BNSF underestimated our influence. Smith’s coalition continued lobbying the committee to select our bill, but it needed an extra push. The leader of the group, Rep. Ty Winter (R), represents the district with the largest number of active and retired SMART-TD members in the state. SLD Smith called for support, and our members rose to the occasion. As calls and letters rolled in, Winters realized his voters were paying attention and wanted the new law. He came around.


President Biden and Colorado Gov. Jared Polis were planning an unrelated speech in Pueblo, Colorado, just as the main road into the town was closed to clean up a BNSF derailment. The accident, with fatal results on the interstate below, reminded all that railroads deserve closer scrutiny.

The derailment happened Oct. 15, 2023. By the 23rd our bill, now known as House Bill 24-1030, had been selected for the 2024 legislative session.


With the AFL-CIO and the Blue/Green Alliance aboard, Smith began to assemble a larger coalition.

Friends from the Coalition of Professional Firefighters, American Federation of Teachers, Colorado Education Association and SMART Sheet Metal Local 9 joined. Smith also made a case to his contacts in Colorado’s powerful community of environmental groups. Conservation Colorado, the Sierra Club, Natural Resources Defense Council, Trout Unlimited and Green Latinos all agreed to back the cause.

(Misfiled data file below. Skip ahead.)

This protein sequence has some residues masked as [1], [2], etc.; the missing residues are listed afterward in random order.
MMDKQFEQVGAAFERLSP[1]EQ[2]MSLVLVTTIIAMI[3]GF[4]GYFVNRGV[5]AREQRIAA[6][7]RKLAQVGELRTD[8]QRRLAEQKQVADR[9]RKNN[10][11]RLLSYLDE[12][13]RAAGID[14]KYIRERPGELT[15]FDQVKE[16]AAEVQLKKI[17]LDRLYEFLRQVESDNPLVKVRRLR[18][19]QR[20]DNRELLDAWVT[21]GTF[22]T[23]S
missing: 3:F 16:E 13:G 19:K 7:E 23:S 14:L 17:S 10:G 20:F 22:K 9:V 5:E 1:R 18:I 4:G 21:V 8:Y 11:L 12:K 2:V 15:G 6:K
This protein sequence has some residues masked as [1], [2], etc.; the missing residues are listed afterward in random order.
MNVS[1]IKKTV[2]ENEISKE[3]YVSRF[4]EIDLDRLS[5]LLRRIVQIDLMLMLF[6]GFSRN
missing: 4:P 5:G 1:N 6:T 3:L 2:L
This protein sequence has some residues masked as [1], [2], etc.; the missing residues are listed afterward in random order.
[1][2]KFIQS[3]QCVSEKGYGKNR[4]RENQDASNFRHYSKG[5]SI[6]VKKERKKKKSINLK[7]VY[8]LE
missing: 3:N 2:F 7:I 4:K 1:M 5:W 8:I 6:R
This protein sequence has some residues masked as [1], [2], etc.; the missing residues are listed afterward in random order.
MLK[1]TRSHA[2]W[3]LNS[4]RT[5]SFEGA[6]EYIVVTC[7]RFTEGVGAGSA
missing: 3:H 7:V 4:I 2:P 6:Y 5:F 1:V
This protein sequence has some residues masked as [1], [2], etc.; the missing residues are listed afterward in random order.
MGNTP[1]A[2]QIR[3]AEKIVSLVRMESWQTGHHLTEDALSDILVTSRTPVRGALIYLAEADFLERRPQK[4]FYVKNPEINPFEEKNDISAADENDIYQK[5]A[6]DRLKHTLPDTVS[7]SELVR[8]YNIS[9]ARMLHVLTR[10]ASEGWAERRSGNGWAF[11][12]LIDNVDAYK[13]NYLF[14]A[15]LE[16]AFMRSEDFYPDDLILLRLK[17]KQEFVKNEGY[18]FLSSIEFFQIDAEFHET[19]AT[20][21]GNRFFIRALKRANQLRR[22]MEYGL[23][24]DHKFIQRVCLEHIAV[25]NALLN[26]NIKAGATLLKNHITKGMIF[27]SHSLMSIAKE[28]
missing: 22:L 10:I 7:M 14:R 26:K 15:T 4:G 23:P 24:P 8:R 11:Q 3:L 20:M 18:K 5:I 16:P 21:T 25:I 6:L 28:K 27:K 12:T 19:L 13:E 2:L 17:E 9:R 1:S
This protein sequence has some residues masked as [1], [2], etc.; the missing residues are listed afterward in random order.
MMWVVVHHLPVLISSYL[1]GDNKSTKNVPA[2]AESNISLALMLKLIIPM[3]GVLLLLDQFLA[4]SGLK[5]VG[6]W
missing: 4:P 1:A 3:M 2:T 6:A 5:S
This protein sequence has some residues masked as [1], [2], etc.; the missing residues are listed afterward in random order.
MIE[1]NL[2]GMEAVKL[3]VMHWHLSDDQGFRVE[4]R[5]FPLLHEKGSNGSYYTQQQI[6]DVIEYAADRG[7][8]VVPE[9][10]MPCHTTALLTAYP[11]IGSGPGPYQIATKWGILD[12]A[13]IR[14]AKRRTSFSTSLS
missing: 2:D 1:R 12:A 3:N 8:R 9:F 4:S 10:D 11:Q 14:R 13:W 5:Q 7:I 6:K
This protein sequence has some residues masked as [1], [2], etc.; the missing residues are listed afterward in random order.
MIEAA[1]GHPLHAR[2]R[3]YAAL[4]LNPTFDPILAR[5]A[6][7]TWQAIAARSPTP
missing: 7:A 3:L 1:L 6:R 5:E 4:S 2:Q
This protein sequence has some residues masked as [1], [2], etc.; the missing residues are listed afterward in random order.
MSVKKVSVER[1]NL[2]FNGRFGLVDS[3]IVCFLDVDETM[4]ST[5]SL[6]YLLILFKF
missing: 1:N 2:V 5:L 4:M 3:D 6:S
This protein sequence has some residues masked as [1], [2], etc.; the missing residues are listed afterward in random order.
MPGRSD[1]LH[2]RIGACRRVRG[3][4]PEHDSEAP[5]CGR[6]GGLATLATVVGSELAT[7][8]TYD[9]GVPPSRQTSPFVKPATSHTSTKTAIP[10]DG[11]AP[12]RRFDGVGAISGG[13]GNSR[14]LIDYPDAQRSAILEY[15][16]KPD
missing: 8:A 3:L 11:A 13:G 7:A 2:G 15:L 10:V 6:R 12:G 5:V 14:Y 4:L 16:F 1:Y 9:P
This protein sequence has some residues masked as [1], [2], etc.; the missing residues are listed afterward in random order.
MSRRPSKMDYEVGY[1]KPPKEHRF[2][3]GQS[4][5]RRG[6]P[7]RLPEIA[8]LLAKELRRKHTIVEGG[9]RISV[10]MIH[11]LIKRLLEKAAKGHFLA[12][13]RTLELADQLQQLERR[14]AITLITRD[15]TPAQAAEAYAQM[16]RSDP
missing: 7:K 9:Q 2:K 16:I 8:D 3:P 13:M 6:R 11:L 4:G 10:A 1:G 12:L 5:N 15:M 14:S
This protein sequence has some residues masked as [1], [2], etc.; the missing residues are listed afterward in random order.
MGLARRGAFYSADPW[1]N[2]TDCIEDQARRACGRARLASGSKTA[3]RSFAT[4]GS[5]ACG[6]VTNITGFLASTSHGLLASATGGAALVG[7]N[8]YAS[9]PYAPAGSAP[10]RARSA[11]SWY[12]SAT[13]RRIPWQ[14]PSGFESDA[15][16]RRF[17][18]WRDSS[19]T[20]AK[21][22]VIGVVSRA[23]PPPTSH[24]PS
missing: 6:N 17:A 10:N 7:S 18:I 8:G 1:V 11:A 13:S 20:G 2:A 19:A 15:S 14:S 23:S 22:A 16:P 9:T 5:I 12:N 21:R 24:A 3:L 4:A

While many of these organizations resist efforts to expand oil and coal production or to lay track through Colorado’s pristine wilderness, they are powerful allies in the fight for safer rail operations. They supported SMART-TD’s bill, then spread the word as momentum grew.


H.B. 24-1030 was among the first bills accepted in the 2024 session, and one of the last to make it to Gov. Polis. Along the way Smith helped the bill through multiple hearings, revisions, and delays.

Hostile lobbying from Union Pacific softened the bill, who threatened to sue the state if the bill passed. They claimed that federal rules regarding train length, blocked crossings, trackside detectors and union access to private property conflicted with the bill. Whether UP would win the lawsuit or not, an active lawsuit with the state would take years to resolve. This would prevent the state from negotiating much-needed regional passenger rail with UP, which is a top priority for the Governor’s office.

“While the bill we passed isn’t exactly the bill we started with, the future office of rail safety will be an additional tool to provide a safe workplace for SMART-TD members and a safer community for Colorado citizens. The office will collect valuable data on long trains, trackside detectors, blocked crossings and rail accidents, which we can then use for stronger rail safety legislation in the future.” Smith said.